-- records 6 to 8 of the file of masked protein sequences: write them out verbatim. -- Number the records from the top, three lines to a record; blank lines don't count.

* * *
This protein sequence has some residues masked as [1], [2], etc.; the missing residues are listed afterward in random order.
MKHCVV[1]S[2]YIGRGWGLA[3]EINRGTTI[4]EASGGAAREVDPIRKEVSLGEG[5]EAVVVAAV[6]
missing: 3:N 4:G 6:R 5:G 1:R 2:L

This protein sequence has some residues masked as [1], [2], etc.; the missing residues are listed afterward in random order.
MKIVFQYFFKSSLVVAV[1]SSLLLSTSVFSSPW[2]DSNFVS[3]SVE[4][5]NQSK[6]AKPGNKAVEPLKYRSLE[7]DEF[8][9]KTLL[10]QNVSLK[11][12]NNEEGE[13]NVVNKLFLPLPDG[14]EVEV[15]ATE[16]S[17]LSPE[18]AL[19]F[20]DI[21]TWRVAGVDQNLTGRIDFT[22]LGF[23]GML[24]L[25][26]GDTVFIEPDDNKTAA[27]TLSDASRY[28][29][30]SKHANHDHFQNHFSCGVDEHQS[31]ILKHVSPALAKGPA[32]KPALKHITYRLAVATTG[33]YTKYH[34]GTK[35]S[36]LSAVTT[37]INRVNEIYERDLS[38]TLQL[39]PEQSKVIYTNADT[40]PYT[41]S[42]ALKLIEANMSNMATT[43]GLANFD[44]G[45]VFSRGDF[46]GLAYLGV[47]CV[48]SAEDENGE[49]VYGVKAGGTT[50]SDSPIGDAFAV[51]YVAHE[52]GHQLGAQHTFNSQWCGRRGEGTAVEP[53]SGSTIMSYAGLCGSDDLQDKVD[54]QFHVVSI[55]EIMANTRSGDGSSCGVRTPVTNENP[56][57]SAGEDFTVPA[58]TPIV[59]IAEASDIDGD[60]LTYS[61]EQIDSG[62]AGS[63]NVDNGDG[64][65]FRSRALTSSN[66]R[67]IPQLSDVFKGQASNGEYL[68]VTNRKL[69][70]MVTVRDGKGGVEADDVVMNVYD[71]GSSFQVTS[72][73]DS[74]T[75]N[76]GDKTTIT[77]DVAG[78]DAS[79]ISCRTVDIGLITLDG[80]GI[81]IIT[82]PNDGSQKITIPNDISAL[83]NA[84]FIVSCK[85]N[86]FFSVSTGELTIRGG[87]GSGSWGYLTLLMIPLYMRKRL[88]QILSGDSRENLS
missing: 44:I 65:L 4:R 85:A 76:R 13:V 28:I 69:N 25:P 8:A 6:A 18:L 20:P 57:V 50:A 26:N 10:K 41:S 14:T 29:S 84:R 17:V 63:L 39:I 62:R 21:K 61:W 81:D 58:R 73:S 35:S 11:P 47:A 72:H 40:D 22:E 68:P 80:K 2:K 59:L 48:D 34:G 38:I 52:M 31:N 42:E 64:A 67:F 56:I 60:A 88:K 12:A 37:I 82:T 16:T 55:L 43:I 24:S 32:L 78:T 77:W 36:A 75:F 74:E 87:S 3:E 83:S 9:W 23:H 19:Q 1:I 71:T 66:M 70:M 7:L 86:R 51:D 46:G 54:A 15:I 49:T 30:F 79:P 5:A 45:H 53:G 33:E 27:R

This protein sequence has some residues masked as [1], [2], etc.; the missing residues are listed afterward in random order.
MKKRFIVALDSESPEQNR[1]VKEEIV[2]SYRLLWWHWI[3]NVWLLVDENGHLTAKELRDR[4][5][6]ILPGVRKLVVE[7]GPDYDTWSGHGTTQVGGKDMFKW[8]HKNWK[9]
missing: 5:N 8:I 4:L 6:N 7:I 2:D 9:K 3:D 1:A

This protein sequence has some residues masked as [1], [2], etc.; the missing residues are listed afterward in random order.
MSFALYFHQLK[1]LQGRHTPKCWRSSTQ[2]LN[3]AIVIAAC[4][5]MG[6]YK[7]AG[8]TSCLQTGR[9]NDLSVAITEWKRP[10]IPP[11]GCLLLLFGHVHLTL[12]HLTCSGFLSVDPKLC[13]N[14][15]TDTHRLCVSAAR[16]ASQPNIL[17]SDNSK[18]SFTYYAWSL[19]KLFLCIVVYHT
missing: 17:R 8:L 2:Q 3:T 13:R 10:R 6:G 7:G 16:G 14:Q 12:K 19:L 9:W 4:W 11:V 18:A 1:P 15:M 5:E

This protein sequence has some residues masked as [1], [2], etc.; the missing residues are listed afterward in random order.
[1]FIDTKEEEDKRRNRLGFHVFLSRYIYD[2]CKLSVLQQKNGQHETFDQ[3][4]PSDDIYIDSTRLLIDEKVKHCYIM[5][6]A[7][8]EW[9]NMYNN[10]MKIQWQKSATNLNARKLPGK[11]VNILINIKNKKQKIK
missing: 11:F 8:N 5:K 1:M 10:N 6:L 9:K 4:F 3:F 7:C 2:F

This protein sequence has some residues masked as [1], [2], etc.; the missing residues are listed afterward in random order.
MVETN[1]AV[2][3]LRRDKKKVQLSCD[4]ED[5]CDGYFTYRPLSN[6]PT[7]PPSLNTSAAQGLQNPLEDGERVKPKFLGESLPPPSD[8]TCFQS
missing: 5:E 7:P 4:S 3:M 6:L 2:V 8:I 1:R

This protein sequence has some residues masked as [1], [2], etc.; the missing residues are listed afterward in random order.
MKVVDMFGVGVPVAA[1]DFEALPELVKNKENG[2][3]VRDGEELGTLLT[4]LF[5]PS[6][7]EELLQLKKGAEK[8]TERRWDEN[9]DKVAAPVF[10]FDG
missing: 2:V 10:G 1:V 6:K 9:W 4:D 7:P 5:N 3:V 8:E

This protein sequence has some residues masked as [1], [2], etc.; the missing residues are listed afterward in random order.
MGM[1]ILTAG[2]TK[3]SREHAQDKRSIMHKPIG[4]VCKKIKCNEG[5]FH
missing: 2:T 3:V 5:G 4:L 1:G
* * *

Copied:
This protein sequence has some residues masked as [1], [2], etc.; the missing residues are listed afterward in random order.
MVETN[1]AV[2][3]LRRDKKKVQLSCD[4]ED[5]CDGYFTYRPLSN[6]PT[7]PPSLNTSAAQGLQNPLEDGERVKPKFLGESLPPPSD[8]TCFQS
missing: 5:E 7:P 4:S 3:M 6:L 2:V 8:I 1:R

This protein sequence has some residues masked as [1], [2], etc.; the missing residues are listed afterward in random order.
MKVVDMFGVGVPVAA[1]DFEALPELVKNKENG[2][3]VRDGEELGTLLT[4]LF[5]PS[6][7]EELLQLKKGAEK[8]TERRWDEN[9]DKVAAPVF[10]FDG
missing: 2:V 10:G 1:V 6:K 9:W 4:D 7:P 5:N 3:V 8:E

This protein sequence has some residues masked as [1], [2], etc.; the missing residues are listed afterward in random order.
MGM[1]ILTAG[2]TK[3]SREHAQDKRSIMHKPIG[4]VCKKIKCNEG[5]FH
missing: 2:T 3:V 5:G 4:L 1:G